The Eggs we all know and love for breakfast span a range of colours, shapes and sizes.  That range, however, pales in comparison to those of other bird species – bird eggs come in a dizzying array of variations, and science think is now knows why.

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When it came to egg shapes, biologist have long wondered why some eggs are pointier when compared to, say, Ostrich eggs, which are almost spherical.  Aristotle once suggested rounder eggs were male eggs, and other biologist theorized that elongated eggs were designed not to roll away.

In June’s Science, researchers presented a paper cracking the egg mystery.

Mary Caswell Stoddard and her team from Princeton University examined almost 50,000 eggs from 1,400 species provided by Berkeley’s Museum of Vertebrate Zoology.  They found no correlation to nesting or habitat, but did see a pattern involving flight ability.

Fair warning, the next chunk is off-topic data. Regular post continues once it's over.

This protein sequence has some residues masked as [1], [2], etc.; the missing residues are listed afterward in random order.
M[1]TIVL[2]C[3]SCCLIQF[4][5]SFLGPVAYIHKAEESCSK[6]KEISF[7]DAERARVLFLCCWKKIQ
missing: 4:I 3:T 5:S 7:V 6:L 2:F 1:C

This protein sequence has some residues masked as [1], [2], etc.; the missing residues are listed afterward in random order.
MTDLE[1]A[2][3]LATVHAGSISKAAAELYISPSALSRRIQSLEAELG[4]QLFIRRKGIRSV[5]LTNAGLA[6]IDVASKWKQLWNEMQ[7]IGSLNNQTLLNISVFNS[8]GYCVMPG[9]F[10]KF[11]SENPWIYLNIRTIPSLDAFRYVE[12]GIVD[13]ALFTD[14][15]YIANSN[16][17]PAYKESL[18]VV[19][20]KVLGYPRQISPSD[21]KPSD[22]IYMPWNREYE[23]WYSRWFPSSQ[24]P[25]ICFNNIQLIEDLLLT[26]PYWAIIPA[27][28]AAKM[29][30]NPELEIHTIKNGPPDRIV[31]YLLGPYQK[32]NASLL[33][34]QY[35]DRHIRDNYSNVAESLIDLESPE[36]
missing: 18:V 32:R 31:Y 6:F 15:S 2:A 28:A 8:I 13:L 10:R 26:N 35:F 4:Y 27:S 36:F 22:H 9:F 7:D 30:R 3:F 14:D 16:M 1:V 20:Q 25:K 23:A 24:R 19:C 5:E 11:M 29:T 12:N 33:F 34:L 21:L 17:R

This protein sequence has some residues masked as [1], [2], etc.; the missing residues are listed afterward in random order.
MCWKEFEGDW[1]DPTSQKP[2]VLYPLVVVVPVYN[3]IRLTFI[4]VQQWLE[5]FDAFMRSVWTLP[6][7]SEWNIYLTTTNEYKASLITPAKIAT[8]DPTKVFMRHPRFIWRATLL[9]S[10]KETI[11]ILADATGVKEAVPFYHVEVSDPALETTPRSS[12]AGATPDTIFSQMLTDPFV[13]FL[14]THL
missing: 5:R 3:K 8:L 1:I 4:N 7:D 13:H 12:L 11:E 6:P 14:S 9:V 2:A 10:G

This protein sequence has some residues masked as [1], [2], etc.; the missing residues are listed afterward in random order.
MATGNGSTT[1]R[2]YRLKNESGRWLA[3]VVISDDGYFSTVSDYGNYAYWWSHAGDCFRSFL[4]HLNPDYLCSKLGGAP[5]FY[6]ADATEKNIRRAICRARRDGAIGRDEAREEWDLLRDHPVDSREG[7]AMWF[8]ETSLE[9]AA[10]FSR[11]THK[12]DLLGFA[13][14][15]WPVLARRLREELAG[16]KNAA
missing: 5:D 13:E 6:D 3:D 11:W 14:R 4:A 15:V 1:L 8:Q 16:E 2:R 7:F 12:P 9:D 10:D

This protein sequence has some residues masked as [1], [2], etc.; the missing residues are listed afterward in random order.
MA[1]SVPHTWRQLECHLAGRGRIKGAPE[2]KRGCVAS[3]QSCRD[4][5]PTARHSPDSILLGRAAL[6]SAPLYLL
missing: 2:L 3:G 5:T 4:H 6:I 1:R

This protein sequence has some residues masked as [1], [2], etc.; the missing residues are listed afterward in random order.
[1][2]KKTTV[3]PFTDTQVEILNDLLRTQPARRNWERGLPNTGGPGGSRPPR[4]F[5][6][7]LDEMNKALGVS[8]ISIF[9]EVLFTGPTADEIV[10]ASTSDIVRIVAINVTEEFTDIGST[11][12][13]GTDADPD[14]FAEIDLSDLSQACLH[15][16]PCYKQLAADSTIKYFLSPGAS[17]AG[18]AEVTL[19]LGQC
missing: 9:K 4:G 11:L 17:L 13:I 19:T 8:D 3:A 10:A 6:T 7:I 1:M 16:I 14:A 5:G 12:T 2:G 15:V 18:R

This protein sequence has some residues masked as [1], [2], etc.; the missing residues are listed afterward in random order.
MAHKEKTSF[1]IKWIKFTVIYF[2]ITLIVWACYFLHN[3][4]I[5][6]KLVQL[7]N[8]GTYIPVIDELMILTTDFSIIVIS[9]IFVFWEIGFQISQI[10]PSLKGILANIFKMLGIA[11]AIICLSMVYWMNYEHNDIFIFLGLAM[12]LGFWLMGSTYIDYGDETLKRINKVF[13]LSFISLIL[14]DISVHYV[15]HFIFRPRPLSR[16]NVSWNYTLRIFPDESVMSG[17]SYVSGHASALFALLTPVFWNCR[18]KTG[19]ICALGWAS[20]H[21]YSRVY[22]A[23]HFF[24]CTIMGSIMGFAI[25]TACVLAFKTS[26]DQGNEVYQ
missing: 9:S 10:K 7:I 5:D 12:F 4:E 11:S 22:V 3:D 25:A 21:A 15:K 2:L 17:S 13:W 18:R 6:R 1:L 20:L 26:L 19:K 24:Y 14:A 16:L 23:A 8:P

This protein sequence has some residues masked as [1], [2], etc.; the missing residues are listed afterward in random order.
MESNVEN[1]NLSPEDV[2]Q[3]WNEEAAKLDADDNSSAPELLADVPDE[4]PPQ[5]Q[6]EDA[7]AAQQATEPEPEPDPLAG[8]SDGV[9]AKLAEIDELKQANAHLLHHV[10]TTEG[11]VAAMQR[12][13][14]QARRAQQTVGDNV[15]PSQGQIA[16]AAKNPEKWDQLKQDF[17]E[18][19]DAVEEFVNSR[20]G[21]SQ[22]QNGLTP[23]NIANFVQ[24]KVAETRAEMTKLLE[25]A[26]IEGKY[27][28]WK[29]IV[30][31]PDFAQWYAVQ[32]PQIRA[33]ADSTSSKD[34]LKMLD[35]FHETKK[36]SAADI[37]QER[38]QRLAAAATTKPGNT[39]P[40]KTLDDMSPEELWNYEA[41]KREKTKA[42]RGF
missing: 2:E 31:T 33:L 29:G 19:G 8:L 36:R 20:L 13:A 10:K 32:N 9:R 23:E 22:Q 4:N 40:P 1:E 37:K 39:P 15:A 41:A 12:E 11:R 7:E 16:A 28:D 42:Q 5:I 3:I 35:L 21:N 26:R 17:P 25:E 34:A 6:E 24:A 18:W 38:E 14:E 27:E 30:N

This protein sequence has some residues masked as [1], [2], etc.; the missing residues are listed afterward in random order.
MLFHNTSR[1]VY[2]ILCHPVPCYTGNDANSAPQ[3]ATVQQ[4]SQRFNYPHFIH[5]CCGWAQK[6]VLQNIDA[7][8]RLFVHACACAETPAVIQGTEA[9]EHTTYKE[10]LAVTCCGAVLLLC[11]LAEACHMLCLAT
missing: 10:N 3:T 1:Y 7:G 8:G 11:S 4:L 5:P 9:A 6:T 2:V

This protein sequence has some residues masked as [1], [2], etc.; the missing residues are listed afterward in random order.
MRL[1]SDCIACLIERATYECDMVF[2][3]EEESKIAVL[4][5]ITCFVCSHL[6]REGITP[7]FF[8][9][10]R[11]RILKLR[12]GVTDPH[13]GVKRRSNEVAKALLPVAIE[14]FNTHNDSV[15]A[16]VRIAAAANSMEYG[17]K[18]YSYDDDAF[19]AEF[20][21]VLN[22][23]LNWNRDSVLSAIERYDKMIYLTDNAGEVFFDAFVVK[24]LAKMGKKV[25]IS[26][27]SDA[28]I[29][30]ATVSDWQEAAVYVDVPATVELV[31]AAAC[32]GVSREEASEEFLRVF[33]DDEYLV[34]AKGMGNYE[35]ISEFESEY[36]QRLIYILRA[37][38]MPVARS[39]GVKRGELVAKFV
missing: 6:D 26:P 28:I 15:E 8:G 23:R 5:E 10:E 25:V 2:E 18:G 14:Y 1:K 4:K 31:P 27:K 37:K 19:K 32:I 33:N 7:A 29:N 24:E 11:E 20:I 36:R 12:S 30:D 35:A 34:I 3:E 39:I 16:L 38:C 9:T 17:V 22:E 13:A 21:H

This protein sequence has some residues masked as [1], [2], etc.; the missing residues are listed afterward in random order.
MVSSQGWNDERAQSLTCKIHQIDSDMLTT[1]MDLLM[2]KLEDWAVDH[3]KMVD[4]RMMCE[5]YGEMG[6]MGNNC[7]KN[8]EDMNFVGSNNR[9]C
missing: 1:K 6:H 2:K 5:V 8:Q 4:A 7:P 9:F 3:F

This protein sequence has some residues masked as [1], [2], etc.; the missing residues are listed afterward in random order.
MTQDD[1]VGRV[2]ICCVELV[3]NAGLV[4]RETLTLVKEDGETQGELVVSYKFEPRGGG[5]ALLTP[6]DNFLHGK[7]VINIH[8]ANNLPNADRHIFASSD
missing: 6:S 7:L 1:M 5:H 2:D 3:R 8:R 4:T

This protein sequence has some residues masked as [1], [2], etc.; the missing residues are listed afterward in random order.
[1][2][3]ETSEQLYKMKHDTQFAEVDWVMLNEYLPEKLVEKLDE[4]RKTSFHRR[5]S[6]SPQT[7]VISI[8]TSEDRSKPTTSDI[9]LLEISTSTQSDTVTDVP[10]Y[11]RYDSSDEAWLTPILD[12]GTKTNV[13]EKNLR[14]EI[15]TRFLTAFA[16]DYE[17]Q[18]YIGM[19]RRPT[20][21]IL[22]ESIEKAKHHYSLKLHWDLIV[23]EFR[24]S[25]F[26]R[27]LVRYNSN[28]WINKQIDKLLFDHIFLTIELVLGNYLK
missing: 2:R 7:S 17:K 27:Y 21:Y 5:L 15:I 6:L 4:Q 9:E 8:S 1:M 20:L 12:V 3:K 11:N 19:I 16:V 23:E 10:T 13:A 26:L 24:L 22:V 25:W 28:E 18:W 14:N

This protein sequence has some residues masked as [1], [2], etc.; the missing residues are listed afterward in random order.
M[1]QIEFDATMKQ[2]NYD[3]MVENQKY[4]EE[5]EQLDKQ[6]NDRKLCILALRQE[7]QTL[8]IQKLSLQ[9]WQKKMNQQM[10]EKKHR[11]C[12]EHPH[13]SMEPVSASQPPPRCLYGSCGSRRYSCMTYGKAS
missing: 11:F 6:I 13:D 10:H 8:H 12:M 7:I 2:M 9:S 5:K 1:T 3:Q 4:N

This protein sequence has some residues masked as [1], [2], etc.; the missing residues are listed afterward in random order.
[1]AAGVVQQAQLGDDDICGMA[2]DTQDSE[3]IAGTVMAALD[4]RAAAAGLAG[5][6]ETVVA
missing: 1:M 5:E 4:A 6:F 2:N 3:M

Mary Caswell Stoddard fellow
Mary Caswell Stoddard and her team studied thousands of bird eggs, find a correlation between egg shape and flight

It appears that frequent fliers, which have more streamlines bodies tend to have more elliptical eggs, while birds who remain grounded – such as Ostriches – tend to have rounder eggs.

If it is the Bird that shapes the egg, this new study has perhaps proved which one indeed does come first.

There’s more stories from 2017.  Check out the Best of 2017 series here

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